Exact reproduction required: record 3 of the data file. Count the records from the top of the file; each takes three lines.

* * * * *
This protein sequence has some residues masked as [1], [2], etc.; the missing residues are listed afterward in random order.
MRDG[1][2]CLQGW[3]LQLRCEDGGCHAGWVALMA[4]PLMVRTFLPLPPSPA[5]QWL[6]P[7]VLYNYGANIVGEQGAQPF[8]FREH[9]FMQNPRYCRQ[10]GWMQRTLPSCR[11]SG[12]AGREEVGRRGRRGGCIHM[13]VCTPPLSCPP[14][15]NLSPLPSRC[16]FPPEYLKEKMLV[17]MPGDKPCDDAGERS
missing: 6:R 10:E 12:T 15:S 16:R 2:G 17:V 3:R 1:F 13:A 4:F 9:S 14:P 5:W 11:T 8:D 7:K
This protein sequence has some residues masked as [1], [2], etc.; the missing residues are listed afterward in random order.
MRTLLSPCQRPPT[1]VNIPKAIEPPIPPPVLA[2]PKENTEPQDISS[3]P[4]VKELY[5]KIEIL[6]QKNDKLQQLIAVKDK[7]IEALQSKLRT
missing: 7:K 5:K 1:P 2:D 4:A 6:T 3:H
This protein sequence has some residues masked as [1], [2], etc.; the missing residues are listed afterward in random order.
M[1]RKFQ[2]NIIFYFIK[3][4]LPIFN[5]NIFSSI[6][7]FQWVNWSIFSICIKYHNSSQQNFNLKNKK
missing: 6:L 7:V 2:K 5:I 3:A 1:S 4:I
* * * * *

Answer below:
This protein sequence has some residues masked as [1], [2], etc.; the missing residues are listed afterward in random order.
M[1]RKFQ[2]NIIFYFIK[3][4]LPIFN[5]NIFSSI[6][7]FQWVNWSIFSICIKYHNSSQQNFNLKNKK
missing: 6:L 7:V 2:K 5:I 3:A 1:S 4:I